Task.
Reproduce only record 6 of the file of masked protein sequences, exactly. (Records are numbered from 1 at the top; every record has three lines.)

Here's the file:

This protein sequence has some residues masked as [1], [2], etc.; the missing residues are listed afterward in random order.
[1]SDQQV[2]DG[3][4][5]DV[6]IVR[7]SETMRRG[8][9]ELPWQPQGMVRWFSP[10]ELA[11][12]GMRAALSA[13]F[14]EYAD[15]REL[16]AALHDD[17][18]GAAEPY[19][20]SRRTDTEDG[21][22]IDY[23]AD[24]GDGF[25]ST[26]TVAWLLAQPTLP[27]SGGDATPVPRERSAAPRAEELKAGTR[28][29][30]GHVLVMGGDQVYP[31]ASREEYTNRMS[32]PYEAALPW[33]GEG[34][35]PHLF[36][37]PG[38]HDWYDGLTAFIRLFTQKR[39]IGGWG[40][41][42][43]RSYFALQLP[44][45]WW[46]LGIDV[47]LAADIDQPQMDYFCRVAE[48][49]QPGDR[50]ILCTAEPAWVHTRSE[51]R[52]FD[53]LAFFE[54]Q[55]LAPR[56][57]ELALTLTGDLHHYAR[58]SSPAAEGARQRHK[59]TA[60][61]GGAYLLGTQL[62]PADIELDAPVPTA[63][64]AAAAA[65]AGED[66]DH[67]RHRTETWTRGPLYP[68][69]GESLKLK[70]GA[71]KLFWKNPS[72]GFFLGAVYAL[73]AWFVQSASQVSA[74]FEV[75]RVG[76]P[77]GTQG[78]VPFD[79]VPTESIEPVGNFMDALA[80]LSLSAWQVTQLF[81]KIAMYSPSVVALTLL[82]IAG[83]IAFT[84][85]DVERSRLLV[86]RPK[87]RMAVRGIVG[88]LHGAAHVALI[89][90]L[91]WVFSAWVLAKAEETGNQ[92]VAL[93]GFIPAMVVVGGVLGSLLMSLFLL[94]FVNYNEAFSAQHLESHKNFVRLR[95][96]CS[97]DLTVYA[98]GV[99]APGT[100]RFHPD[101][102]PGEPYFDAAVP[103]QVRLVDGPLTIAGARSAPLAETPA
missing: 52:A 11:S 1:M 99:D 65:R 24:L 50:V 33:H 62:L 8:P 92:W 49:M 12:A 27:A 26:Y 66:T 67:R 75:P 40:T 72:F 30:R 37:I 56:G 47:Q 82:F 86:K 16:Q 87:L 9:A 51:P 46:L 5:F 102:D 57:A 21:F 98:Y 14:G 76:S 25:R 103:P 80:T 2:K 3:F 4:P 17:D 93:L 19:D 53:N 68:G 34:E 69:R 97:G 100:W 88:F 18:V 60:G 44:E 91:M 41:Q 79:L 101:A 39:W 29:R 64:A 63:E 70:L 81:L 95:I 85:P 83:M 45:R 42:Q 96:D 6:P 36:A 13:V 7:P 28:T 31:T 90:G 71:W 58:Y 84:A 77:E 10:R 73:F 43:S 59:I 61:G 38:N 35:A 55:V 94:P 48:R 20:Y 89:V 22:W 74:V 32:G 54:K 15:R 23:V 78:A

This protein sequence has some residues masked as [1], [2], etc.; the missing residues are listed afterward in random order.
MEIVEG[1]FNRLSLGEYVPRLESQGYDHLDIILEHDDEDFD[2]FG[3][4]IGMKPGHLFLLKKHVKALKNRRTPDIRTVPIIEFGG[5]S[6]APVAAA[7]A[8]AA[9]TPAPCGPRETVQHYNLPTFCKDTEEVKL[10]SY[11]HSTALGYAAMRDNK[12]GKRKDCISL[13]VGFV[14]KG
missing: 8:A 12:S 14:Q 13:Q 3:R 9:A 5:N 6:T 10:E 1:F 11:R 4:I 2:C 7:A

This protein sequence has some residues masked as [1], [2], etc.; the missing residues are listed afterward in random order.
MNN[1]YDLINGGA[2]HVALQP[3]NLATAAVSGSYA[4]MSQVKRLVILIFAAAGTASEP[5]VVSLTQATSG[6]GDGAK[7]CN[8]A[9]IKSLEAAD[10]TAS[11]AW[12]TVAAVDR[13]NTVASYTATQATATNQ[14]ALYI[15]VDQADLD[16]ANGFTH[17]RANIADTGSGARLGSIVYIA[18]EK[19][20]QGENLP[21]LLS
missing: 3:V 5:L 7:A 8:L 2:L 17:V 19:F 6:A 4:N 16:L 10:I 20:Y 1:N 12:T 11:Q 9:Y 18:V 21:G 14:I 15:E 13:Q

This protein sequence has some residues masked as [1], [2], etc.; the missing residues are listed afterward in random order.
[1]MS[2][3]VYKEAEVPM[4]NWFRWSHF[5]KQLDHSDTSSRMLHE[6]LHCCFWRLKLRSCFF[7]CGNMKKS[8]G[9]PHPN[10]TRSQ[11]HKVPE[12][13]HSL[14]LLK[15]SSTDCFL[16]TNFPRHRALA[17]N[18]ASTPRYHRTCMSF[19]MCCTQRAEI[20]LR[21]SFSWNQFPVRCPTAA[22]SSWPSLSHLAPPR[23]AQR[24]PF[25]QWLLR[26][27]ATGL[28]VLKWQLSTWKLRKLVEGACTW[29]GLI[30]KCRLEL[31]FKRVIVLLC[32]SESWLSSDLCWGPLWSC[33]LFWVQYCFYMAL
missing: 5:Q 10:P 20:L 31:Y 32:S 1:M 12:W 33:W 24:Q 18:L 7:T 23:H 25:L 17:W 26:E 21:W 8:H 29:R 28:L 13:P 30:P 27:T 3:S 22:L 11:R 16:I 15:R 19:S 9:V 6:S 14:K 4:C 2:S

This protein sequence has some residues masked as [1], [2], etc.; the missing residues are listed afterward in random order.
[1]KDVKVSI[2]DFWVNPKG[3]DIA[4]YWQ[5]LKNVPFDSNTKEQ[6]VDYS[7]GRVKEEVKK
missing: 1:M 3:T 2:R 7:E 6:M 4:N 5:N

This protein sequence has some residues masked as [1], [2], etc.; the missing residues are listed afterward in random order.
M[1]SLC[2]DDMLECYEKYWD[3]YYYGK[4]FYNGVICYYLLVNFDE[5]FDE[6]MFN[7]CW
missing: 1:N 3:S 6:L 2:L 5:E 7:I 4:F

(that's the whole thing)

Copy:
This protein sequence has some residues masked as [1], [2], etc.; the missing residues are listed afterward in random order.
M[1]SLC[2]DDMLECYEKYWD[3]YYYGK[4]FYNGVICYYLLVNFDE[5]FDE[6]MFN[7]CW
missing: 1:N 3:S 6:L 2:L 5:E 7:I 4:F